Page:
Lead by Professor Amrita Ahluwalia of the William Harvey Research Institute at Barts and The London School of Medicine, and Professor Ben Benjamin of Peninsula Medical School, the research reveals that it is the ingestion of dietary nitrate contained within beetroot juice - and similarly in green, leafy vegetables - which results ultimately in decreased blood pressure. Previously the protective effects of vegetable-rich diets had been attributed to their antioxidant vitamin content.
Professor Ahluwalia and her team found that in healthy volunteers blood pressure was reduced within just 1 hour of ingesting beetroot juice, with a peak drop occurring 3-4 hours after ingestion. Some degree of reduction continued to be observed until up to 24 hours after ingestion. Researchers showed that the decrease in blood pressure was due to the chemical formation of nitrite from the dietary nitrate in the juice. The nitrate in the juice is converted in saliva, by bacteria on the tongue, into nitrite. This nitrite-containing saliva is swallowed, and in the acidic environment of the stomach is either converted into nitric oxide or re-enters the circulation as nitrite. The peak time of reduction in blood pressure correlated with the appearance and peak levels of nitrite in the circulation, an effect that was absent in a second group of volunteers who refrained from swallowing their saliva during, and for 3 hours following, beetroot ingestion.
More than 25 per cent of the world’s adult population are hypertensive, and it has been estimated that this figure will increase to 29 per cent by 2025. In addition, hypertension causes around 50 per cent of coronary heart disease, and approximately 75 per cent of strokes. In demonstrating that nitrate is likely to underlie the cardio-protective effect of a vegetable-rich diet, the research of Professor Ahluwalia and her colleagues highlights the potential of a natural, low cost approach for the treatment of cardiovascular disease – a condition that kills over 110,000 people in England every year.
Professor Ahluwalia said: " Our research suggests that drinking beetroot juice, or consuming other nitrate-rich vegetables, might be a simple way to maintain a healthy cardiovascular system, and might also be an additional approach that one could take in the modern day battle against rising blood pressure’.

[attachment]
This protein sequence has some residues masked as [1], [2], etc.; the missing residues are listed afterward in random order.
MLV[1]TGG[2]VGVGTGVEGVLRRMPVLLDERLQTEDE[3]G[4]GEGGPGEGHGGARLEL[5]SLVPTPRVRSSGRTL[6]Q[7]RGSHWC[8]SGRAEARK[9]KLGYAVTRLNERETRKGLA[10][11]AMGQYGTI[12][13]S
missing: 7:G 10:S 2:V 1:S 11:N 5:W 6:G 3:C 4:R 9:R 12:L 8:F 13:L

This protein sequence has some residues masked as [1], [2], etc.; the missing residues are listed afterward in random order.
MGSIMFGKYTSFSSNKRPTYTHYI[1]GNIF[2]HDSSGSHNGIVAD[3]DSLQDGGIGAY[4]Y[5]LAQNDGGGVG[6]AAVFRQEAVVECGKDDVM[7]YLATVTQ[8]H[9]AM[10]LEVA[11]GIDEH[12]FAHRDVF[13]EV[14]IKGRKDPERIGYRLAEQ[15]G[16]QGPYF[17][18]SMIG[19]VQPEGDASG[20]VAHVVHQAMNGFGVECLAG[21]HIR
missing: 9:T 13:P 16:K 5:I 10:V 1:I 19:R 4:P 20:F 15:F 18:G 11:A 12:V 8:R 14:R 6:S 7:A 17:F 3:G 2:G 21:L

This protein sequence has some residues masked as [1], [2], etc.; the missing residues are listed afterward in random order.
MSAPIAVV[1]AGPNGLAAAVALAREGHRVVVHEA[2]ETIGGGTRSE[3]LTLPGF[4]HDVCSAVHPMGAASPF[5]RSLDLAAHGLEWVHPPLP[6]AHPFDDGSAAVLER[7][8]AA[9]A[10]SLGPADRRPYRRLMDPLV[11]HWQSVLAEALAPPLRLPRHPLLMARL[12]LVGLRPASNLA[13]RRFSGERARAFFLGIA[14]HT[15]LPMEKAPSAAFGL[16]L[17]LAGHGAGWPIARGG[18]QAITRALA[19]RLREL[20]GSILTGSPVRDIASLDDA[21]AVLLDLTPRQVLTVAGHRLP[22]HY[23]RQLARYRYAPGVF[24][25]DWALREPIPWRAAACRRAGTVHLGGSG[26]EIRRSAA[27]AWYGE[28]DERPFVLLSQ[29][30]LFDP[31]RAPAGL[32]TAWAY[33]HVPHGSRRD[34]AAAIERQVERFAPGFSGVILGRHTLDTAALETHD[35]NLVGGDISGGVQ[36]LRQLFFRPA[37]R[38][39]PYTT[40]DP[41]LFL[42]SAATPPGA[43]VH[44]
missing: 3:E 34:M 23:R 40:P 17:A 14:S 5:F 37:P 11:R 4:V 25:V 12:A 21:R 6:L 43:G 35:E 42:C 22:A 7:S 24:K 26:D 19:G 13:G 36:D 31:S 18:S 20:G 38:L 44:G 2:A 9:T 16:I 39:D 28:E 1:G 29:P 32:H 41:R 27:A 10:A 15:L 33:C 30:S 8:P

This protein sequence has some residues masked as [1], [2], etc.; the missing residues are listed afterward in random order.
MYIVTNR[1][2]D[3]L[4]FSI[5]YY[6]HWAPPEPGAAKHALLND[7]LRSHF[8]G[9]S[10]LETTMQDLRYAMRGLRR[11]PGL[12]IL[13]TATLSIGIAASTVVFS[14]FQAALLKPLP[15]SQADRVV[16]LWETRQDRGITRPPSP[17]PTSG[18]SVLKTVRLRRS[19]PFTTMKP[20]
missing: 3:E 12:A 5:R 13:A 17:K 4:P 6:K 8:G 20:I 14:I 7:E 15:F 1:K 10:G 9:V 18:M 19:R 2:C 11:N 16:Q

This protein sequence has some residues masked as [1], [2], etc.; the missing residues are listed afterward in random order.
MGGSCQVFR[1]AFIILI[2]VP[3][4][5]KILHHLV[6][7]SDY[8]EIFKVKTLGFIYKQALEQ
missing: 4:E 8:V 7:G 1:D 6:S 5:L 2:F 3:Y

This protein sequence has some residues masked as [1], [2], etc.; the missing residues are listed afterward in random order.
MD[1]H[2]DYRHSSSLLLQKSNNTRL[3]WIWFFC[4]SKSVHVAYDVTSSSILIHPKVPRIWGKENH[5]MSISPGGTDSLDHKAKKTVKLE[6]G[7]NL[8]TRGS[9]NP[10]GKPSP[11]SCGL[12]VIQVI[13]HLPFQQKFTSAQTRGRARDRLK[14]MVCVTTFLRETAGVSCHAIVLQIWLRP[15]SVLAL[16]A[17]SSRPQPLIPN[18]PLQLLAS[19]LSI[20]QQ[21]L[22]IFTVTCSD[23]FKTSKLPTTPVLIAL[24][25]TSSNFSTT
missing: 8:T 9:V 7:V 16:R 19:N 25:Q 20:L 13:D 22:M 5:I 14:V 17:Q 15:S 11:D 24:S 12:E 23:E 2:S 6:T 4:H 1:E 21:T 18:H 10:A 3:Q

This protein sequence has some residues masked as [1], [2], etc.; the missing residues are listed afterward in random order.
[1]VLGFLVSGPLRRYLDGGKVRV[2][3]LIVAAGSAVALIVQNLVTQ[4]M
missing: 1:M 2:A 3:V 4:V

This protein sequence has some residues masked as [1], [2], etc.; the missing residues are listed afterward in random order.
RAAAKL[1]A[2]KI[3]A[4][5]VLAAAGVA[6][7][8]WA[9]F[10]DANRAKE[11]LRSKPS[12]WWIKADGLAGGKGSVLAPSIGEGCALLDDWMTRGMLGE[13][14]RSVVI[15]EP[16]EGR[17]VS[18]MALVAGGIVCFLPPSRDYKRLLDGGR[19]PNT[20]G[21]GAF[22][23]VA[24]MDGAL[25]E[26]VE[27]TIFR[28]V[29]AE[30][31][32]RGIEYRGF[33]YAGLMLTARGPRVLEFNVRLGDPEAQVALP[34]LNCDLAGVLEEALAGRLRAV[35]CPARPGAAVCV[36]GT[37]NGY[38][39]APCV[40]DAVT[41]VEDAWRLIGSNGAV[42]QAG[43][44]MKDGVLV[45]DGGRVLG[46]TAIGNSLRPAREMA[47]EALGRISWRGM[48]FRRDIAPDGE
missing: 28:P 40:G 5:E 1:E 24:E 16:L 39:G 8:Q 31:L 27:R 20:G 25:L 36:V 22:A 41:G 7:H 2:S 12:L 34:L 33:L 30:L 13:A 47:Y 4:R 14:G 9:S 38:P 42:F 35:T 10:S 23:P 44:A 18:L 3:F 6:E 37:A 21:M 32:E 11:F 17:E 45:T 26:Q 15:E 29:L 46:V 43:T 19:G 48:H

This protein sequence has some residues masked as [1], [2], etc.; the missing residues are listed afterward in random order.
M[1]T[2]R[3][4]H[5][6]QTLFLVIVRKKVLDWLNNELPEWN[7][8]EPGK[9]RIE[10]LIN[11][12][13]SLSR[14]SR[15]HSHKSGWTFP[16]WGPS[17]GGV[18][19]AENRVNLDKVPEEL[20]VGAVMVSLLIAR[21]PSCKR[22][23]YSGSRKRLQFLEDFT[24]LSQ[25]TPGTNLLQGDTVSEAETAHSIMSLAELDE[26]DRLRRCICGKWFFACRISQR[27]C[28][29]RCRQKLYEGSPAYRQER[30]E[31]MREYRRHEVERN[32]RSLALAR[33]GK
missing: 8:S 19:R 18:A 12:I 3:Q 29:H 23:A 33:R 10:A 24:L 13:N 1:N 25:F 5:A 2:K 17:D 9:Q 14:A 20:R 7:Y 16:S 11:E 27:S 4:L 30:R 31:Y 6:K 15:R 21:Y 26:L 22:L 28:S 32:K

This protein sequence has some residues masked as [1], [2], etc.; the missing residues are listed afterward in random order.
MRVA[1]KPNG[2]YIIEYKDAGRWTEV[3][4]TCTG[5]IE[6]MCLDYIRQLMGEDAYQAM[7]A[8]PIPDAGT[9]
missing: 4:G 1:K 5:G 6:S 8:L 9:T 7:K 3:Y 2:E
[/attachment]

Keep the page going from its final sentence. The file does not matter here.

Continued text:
Alex Fernandes | EurekAlert!
Smart Data Transformation – Surfing the Big Wave
02.12.2016 | Fraunhofer-Institut für Angewandte Informationstechnik FIT
Climate change could outpace EPA Lake Champlain protections
18.11.2016 | University of Vermont
In recent years, lasers with ultrashort pulses (USP) down to the femtosecond range have become established on an industrial scale. They could advance some applications with the much-lauded “cold ablation” – if that meant they would then achieve more throughput. A new generation of process engineering that will address this issue in particular will be discussed at the “4th UKP Workshop – Ultrafast Laser Technology” in April 2017.
Even back in the 1990s, scientists were comparing materials processing with nanosecond, picosecond and femtosesecond pulses. The result was surprising:...
Have you ever wondered how you see the world? Vision is about photons of light, which are packets of energy, interacting with the atoms or molecules in what...
A multi-institutional research collaboration has created a novel approach for fabricating three-dimensional micro-optics through the shape-defined formation of porous silicon (PSi), with broad impacts in integrated optoelectronics, imaging, and photovoltaics.
Working with colleagues at Stanford and The Dow Chemical Company, researchers at the University of Illinois at Urbana-Champaign fabricated 3-D birefringent...
In experiments with magnetic atoms conducted at extremely low temperatures, scientists have demonstrated a unique phase of matter: The atoms form a new type of quantum liquid or quantum droplet state. These so called quantum droplets may preserve their form in absence of external confinement because of quantum effects. The joint team of experimental physicists from Innsbruck and theoretical physicists from Hannover report on their findings in the journal Physical Review X.
“Our Quantum droplets are in the gas phase but they still drop like a rock,” explains experimental physicist Francesca Ferlaino when talking about the...
The Max Planck Institute for Physics (MPP) is opening up a new research field. A workshop from November 21 - 22, 2016 will mark the start of activities for an innovative axion experiment. Axions are still only purely hypothetical particles. Their detection could solve two fundamental problems in particle physics: What dark matter consists of and why it has not yet been possible to directly observe a CP violation for the strong interaction.
The “MADMAX” project is the MPP’s commitment to axion research. Axions are so far only a theoretical prediction and are difficult to detect: on the one hand,...
16.11.2016 | Event News
01.11.2016 | Event News
14.10.2016 | Event News
08.12.2016 | Life Sciences
08.12.2016 | Physics and Astronomy
08.12.2016 | Materials Sciences